Relive The Movies – From the Golden Age to Today – In Amazing New VMFA Exhibit
It’s hard to grasp the scope of many movies – the big screen, or even at home, the experience brings you in only as close as your eyes will take you. But a new exhibit at the Virginia Museum of Fine Arts hopes to bring you even closer with a massive collection of famous movie costumes that is both informative and breath-taking.
Being a world renown art museum, it might be hard for some to understand what movie costumes are doing along side classical area masterpieces and modern art. But the exhibit’s Deputy Director, Robin Nicholson, said the impact cinema has had in the art world has elevated its importance. To Nicholson, it would be a shame for the museum, which considers itself an encyclopedic in its attempt to capture as much visual culture from around the world as possible, not to examine the topic.
“Arguably cinema is the greatest art form of the 20th and 21st century – the most democratic, popular and accessible that exists today,” said Nicholson. “So for us… not to try to explore this visual culture would be a major oversight.”
Hollywood Costume, according to Nicholson, is an attempt to preserve what remains after the rest of a movie’s production has ended. Actors dies, sets are broken down, props are lost, but the costumes, and their lasting image, remain. “The costumes which are key to the creation of the characters we all love,” said Nicholson.
For a deeper look the exhibit’s designer, Doug Fisher, spoke about the lesser known stars who worked behind the scenes to make the starlets and heroes we saw on the screen so memorable.
“Hollywood Costume explores the central role that costume design plays in story telling,” said Fisher. “It examines the collaborative dialogue that goes on between actor, designers and directors that brings to life some of our most memorable characters.”
Fisher spoke about some of the specific pieces as well, with an accent on the Golden Age of Hollywood costumes on display.
The 1934 classic Sampson and Delilah featured an incredible frock by 8-time oscar winning costume designer Edith Head. The long, flowing garb made up of interlaced peacock feathers is featured in the exhibit. Fisher said the feathers actually came from Cecil B Demille’s peacock farm – he brought buckets of feathers to help with the finished product.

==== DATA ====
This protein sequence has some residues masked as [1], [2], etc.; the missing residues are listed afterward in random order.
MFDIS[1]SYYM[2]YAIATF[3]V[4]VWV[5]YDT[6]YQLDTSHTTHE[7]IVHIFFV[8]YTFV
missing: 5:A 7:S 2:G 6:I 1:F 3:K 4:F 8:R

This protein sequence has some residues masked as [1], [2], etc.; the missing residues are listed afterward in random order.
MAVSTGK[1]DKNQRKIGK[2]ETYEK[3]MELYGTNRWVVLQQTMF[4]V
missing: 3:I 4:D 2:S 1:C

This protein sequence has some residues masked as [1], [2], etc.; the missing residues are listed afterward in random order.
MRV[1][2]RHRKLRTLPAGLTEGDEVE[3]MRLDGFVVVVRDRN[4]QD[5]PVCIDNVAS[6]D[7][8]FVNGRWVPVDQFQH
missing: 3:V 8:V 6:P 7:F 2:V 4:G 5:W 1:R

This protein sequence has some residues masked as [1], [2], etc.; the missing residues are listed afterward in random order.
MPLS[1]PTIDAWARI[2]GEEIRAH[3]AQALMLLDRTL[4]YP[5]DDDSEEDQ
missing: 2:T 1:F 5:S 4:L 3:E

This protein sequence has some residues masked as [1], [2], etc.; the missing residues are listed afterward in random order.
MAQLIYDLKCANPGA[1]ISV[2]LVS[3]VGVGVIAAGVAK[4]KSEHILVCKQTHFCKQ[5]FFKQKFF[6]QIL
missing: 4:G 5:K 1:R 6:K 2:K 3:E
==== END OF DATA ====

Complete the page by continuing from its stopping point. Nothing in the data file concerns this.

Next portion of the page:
One of the many beautiful dresses from 1963′s Cleopatra is on display as well. Fisher joked that, at the time of production, the movie was considered to be historically accurate, but we know realize that to be a bit of a stretch. Either way, the dress, as described by Fisher, is incredible.
“What you will see is an amazing bias-cut satin dress that has been meticulously pinned up into a chevron pattern that fits onto the actresses body like liquid metal.”
In one of the more dramatic displays in the exhibit, Judy Garland’s famous pinafore from the Wizard of Oz, as well as the ruby slippers, are presented along side the Wicked Witch of the West’s black hat. Fisher said the version of the famous blue-checkered dress on display was actually the 3rd version of the dress – the first was scrapped all together, the second made it for about a month before producers decided the entire look was off – Garland was wearing a blond wig and done up in baby-doll make up as well. But the version at the VMFA is the one we all know and love.
“The dress was redesigned, and has since become an icon of American popular culture,” said Fisher.
The exhibit is remarkably displayed, with all the costume’s lit beautifully. It’s a site to behold, and while a number of the more classic pieces are discussed in this article, costumes from modern productions, from Terminator 2 to Brokeback Mountain, Taxi Driver to Rock VI, and of course, the long hinted Batman costume, are all on display.
The Hollywood Costume exhibit opens November 9th and runs till Feb 17. You can get tickets online through the VMFA’s website.
There is also a series of companion events, including screenings of almost all the movies represented in the exhibit, starting later this month. Find a full list of events here.
“It is a tragedy, and sad things happen, but the performance is magnificent.”March 30, 2016
- Hen/Shakes’ “The Lion in Winter” at the VMFA is pure fun with a bit of a dark side, February 11, 2015
- RVA Shakespeare’s ‘The Lion in Winter’ reopens the VMFA’s Leslie Cheek Theater in epic fashion, January 23, 2015
- Bootleg Shakespeare returns with ‘Anthony and Cleopatra’ at the VMFA 11/1, October 28, 2014
- Prev A cappella Cover Medley of Draft Punk Puts us in a Weird Place
- Next Eating Out: An Inconvenient Booth
- Back to top
- CAT Theatre announces open auditions for ‘Wishing Well’ by Jon Klein
- Huguenot Community Player’s “Sylvia” shows how man’s love for his dog can be taken the wrong way
- Diversity Richmond to offer $30,000 in grant funding to nonprofits and individuals
- RTP’s ‘Perfect Arrangement’ aims to make America gay again
- Virginia Sen. Tim Kaine makes unannounced stop at Orlando Pulse memorial